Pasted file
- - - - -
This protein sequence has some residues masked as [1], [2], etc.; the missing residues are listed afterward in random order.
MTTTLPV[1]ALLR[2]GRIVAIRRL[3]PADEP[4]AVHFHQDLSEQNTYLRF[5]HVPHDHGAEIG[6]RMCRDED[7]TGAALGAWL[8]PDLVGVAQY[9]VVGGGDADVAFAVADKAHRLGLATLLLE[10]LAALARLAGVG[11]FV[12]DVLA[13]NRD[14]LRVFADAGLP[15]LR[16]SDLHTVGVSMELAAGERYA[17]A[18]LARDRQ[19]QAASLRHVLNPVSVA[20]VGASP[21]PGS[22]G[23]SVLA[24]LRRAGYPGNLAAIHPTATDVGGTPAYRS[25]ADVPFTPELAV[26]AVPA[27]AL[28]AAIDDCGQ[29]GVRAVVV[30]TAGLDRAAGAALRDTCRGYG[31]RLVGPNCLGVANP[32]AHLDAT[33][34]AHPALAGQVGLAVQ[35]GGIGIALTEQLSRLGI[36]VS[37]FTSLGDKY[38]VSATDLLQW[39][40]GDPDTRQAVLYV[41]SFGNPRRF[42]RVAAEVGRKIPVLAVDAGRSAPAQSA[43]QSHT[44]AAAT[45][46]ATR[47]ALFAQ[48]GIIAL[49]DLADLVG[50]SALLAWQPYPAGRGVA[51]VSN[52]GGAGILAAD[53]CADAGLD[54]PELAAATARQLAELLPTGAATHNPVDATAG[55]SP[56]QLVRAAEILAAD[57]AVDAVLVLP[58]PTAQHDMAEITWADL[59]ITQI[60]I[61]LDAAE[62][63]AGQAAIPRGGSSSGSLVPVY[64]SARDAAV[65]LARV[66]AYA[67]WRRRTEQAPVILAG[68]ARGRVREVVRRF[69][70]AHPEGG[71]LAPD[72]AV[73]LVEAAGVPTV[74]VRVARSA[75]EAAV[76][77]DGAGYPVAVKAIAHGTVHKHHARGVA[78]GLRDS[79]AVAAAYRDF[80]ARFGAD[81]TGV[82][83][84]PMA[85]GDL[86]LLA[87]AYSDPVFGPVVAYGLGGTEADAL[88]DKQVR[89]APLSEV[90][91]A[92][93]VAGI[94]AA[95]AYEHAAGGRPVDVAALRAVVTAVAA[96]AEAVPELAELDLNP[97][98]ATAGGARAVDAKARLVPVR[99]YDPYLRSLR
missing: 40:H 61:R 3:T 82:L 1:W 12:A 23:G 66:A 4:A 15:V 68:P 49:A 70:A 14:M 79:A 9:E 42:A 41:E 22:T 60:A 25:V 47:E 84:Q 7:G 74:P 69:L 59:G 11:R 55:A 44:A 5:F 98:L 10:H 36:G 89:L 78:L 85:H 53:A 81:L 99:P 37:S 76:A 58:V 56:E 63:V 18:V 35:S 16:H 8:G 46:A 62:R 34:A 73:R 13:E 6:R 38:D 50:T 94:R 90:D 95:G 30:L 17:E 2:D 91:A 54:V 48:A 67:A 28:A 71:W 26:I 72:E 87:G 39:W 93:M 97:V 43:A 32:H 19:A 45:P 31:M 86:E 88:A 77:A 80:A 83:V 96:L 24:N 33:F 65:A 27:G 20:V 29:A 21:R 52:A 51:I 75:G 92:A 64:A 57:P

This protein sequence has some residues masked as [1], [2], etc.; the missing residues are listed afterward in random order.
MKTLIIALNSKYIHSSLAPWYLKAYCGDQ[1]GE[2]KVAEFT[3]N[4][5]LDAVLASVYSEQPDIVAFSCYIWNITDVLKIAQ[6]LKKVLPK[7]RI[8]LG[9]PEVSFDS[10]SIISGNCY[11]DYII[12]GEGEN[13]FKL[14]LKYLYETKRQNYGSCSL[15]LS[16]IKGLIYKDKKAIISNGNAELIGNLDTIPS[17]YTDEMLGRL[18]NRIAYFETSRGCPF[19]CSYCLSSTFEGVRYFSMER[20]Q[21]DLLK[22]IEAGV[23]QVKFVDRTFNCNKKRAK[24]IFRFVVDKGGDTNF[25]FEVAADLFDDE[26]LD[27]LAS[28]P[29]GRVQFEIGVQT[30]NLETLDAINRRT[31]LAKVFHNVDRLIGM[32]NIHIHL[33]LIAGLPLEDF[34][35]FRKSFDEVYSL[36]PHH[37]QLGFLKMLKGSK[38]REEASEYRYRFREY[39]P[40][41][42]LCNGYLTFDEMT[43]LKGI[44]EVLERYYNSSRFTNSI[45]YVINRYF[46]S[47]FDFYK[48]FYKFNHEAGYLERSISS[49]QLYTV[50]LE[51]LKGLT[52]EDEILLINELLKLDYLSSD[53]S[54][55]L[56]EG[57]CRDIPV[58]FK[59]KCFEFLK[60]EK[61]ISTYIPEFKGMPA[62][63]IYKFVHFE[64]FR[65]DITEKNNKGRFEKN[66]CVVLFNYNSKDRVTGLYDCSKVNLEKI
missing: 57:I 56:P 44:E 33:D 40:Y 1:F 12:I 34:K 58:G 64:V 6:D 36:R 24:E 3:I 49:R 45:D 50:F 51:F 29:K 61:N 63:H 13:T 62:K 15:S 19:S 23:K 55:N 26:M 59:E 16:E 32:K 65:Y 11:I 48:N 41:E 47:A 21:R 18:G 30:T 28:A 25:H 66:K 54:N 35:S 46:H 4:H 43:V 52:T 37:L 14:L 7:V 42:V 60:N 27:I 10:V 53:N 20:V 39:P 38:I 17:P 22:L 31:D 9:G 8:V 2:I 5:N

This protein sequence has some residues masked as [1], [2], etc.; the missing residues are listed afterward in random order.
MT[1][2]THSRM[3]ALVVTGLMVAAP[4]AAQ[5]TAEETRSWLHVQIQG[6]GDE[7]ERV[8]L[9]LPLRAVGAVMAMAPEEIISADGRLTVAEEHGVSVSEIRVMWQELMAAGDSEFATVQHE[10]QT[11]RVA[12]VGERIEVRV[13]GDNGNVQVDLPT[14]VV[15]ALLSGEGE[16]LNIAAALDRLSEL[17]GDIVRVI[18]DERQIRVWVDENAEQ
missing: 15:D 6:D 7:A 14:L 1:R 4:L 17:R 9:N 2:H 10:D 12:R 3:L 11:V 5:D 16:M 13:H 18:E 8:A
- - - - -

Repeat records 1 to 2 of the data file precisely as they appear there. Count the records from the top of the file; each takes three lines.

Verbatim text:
This protein sequence has some residues masked as [1], [2], etc.; the missing residues are listed afterward in random order.
MTTTLPV[1]ALLR[2]GRIVAIRRL[3]PADEP[4]AVHFHQDLSEQNTYLRF[5]HVPHDHGAEIG[6]RMCRDED[7]TGAALGAWL[8]PDLVGVAQY[9]VVGGGDADVAFAVADKAHRLGLATLLLE[10]LAALARLAGVG[11]FV[12]DVLA[13]NRD[14]LRVFADAGLP[15]LR[16]SDLHTVGVSMELAAGERYA[17]A[18]LARDRQ[19]QAASLRHVLNPVSVA[20]VGASP[21]PGS[22]G[23]SVLA[24]LRRAGYPGNLAAIHPTATDVGGTPAYRS[25]ADVPFTPELAV[26]AVPA[27]AL[28]AAIDDCGQ[29]GVRAVVV[30]TAGLDRAAGAALRDTCRGYG[31]RLVGPNCLGVANP[32]AHLDAT[33][34]AHPALAGQVGLAVQ[35]GGIGIALTEQLSRLGI[36]VS[37]FTSLGDKY[38]VSATDLLQW[39][40]GDPDTRQAVLYV[41]SFGNPRRF[42]RVAAEVGRKIPVLAVDAGRSAPAQSA[43]QSHT[44]AAAT[45][46]ATR[47]ALFAQ[48]GIIAL[49]DLADLVG[50]SALLAWQPYPAGRGVA[51]VSN[52]GGAGILAAD[53]CADAGLD[54]PELAAATARQLAELLPTGAATHNPVDATAG[55]SP[56]QLVRAAEILAAD[57]AVDAVLVLP[58]PTAQHDMAEITWADL[59]ITQI[60]I[61]LDAAE[62][63]AGQAAIPRGGSSSGSLVPVY[64]SARDAAV[65]LARV[66]AYA[67]WRRRTEQAPVILAG[68]ARGRVREVVRRF[69][70]AHPEGG[71]LAPD[72]AV[73]LVEAAGVPTV[74]VRVARSA[75]EAAV[76][77]DGAGYPVAVKAIAHGTVHKHHARGVA[78]GLRDS[79]AVAAAYRDF[80]ARFGAD[81]TGV[82][83][84]PMA[85]GDL[86]LLA[87]AYSDPVFGPVVAYGLGGTEADAL[88]DKQVR[89]APLSEV[90][91]A[92][93]VAGI[94]AA[95]AYEHAAGGRPVDVAALRAVVTAVAA[96]AEAVPELAELDLNP[97][98]ATAGGARAVDAKARLVPVR[99]YDPYLRSLR
missing: 40:H 61:R 3:T 82:L 1:W 12:A 23:G 66:A 4:A 15:V 68:P 49:A 70:A 14:M 79:A 9:E 42:A 41:E 22:T 60:A 25:V 47:E 84:Q 7:G 74:P 69:L 59:G 11:R 55:A 44:A 5:F 98:L 10:H 36:G 89:L 78:L 85:H 53:A 81:L 99:P 37:S 76:A 58:V 56:E 63:V 18:V 35:S 16:H 8:G 46:A 62:R 34:A 73:R 13:E 6:R 38:D 50:T 94:R 90:D 95:G 30:L 17:E 2:D 91:A 54:V 48:A 67:A 28:A 71:W 26:I 72:E 87:G 39:W 93:M 97:V 43:A 32:H 19:A 45:P 31:M 86:E 88:A 77:A 80:A 83:V 96:L 24:N 33:F 65:A 27:G 20:V 29:A 21:R 52:A 51:I 75:G 92:A 64:A 57:P

This protein sequence has some residues masked as [1], [2], etc.; the missing residues are listed afterward in random order.
MKTLIIALNSKYIHSSLAPWYLKAYCGDQ[1]GE[2]KVAEFT[3]N[4][5]LDAVLASVYSEQPDIVAFSCYIWNITDVLKIAQ[6]LKKVLPK[7]RI[8]LG[9]PEVSFDS[10]SIISGNCY[11]DYII[12]GEGEN[13]FKL[14]LKYLYETKRQNYGSCSL[15]LS[16]IKGLIYKDKKAIISNGNAELIGNLDTIPS[17]YTDEMLGRL[18]NRIAYFETSRGCPF[19]CSYCLSSTFEGVRYFSMER[20]Q[21]DLLK[22]IEAGV[23]QVKFVDRTFNCNKKRAK[24]IFRFVVDKGGDTNF[25]FEVAADLFDDE[26]LD[27]LAS[28]P[29]GRVQFEIGVQT[30]NLETLDAINRRT[31]LAKVFHNVDRLIGM[32]NIHIHL[33]LIAGLPLEDF[34][35]FRKSFDEVYSL[36]PHH[37]QLGFLKMLKGSK[38]REEASEYRYRFREY[39]P[40][41][42]LCNGYLTFDEMT[43]LKGI[44]EVLERYYNSSRFTNSI[45]YVINRYF[46]S[47]FDFYK[48]FYKFNHEAGYLERSISS[49]QLYTV[50]LE[51]LKGLT[52]EDEILLINELLKLDYLSSD[53]S[54][55]L[56]EG[57]CRDIPV[58]FK[59]KCFEFLK[60]EK[61]ISTYIPEFKGMPA[62][63]IYKFVHFE[64]FR[65]DITEKNNKGRFEKN[66]CVVLFNYNSKDRVTGLYDCSKVNLEKI
missing: 57:I 56:P 44:E 33:D 40:Y 1:F 12:I 34:K 58:G 64:V 6:D 36:R 24:E 3:I 49:R 45:D 50:F 51:F 29:K 61:N 63:H 13:T 62:K 15:S 19:S 23:K 55:N 26:M 59:E 16:E 32:K 65:Y 11:I 48:N 41:E 47:A 21:R 18:G 30:T 28:A 25:H 66:K 54:N 35:S 46:H 4:H 43:V 52:T 37:L 14:L 7:V 42:V 60:N 27:I 10:V 53:N 20:V 39:P 38:I 17:P 22:L 31:D 9:G 8:V 2:I 5:N